Our Brain and Our Emotions: What we can teach our children

The brain is a very beautiful and complex part of our body. Understanding the brain is essential in understanding where our emotions, feelings, memories and logical thinking come from. While the brain is extremely complex, below is a simplified way to look at our brain using the 3-part model.

  1. Brainstem, which is also referred to as our reptilian brain, the oldest part of the brain through evolution. The brainstem is responsible for our instinctual behaviors, such as breathing, sweating, and our heart beating.
  1. Limbic system, also called our mammalian brain, is responsible for our feelings, emotions, and memories. This is the middle of the brain where our amygdala (emotions) and hippocampus (memory) sit.
  1. Pre-frontal cortex, also knowns as the human or primate brain, sits at the front of our brain. The cortex is responsible for logical thinking, emotion management, language and ideas.

While our brains do not mature at the same rate, we know that our brains are not fully developed until we are in our mid- 20’s, some scientists even say full development is closer to 30 years old.  Did you just experience an “aha moment”? Do you now have a greater understanding of why our children, tweens and teens act and behave in the ways that they do – their brains are not fully developed, yet. With this brief understanding of these 3 parts of the brain, I will explain how they function in moments of calm and overwhelm.

If we want to teach children how to regulate their emotions, the best way to do this is to MODEL. MODEL. MODEL. From birth, it is essential for parents and caretakers to model calming strategies for our children. This supportive, soothing process is referred to as co-regulation. When our babies are crying or our young children are flooded with emotion, we want to do our best to use calming tones, gestures, facial expressions, and be patient, when responding and engaging with them. When we engage in co-regulation behavior, we are literally building pathways in our child’s brain to understand that they can be soothed. Eventually, this will lead to our children calming themselves when their emotions become overwhelming; this is called self-regulation.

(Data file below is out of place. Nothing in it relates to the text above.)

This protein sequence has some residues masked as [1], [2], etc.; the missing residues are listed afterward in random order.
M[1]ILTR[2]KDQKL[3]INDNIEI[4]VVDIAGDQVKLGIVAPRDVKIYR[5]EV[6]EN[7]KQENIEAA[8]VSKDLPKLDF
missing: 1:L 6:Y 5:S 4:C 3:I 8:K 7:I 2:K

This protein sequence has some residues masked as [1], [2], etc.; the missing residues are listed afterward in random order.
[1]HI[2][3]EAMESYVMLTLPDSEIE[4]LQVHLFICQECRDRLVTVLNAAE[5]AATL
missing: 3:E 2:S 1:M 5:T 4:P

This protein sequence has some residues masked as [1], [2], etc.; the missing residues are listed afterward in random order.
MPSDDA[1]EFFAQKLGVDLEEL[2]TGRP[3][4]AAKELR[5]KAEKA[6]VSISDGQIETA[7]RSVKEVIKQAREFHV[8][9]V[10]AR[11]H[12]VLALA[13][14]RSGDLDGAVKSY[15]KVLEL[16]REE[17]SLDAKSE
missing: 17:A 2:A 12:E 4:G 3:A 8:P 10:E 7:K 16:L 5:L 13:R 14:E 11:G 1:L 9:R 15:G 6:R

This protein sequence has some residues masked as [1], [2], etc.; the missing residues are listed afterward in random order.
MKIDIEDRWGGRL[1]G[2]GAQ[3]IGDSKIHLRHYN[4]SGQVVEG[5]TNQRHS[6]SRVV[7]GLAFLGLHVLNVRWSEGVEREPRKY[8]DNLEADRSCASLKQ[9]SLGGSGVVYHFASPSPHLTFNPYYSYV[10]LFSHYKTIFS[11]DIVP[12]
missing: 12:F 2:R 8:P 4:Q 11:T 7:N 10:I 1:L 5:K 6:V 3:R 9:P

As our children become old enough, it is important to teach them, in simplified terms, how their brain works. You can start with the 3-part model I discussed above. Another great model is the hand brain model by scientific researcher and all around brain and emotion guru, Dr. Daniel Siegel. He created a fantastic model of the brain and our emotions, by just using his hand for explanation. This model is a great way for adults, and kids alike, to understand what happens to our brain when we have big, overwhelming emotions (which we know happens often). The more we teach our children about their brain, the more they grow in self-awareness - understanding themselves, their emotions and behaviors.

Here is an adapted version of Dr. Siegel’s hand brain model:

brainstem amygdala

pre frontal cortex flipping your lid

Another great way for teaching children about their brains is through the use of videos. There are some fantastic videos created for children and adolescents to learn about their brains.

Here is a video to share with younger children.

Here is a video for tweens and teens about the adolescent brain.

There are many other videos out there - find one that is best suited for your child’s age and understanding.

FeelLinks and your child’s brain

FeelLinks set focuses on building emotional intelligence – the ability to identify, understand, and manage your own emotions, as well as the emotions of others. Those with high emotional intelligence demonstrate an understanding of what they are feeling, what their emotions mean, and how their emotions affect others. FeelLinks set is a tangible resource created to strengthen children’s social-emotional connections and confidence by empowering children to understand their feelings by:

  • Reflecting on how their brain and body feels when experiencing emotions.
  • Gaining broader emotional vocabulary to support labeling our feelings more precisely.
  • Labeling emotions
    • Helps our brain understand the feeling better.
    • Decreases the intensity of the brain’s emotional response.
    • Helps adults understand and better support their child’s needs.
  • Using expressive drawing and/or writing.
  • Supports co-regulation skills between an adult and a child - which helps build self-regulation strategies.

  • Creates healthy habits of slowing down, reflecting and journaling.

  • Understanding that all feeling are normal, okay, and should be felt and expressed. 

I hope this was educational and will support you in caring for a child in your life. Could you please do me a quick favor? Please forward this along to someone that will find this interesting and helpful – Thank you.

With Gratitude,


Leave a comment

Please note, comments must be approved before they are published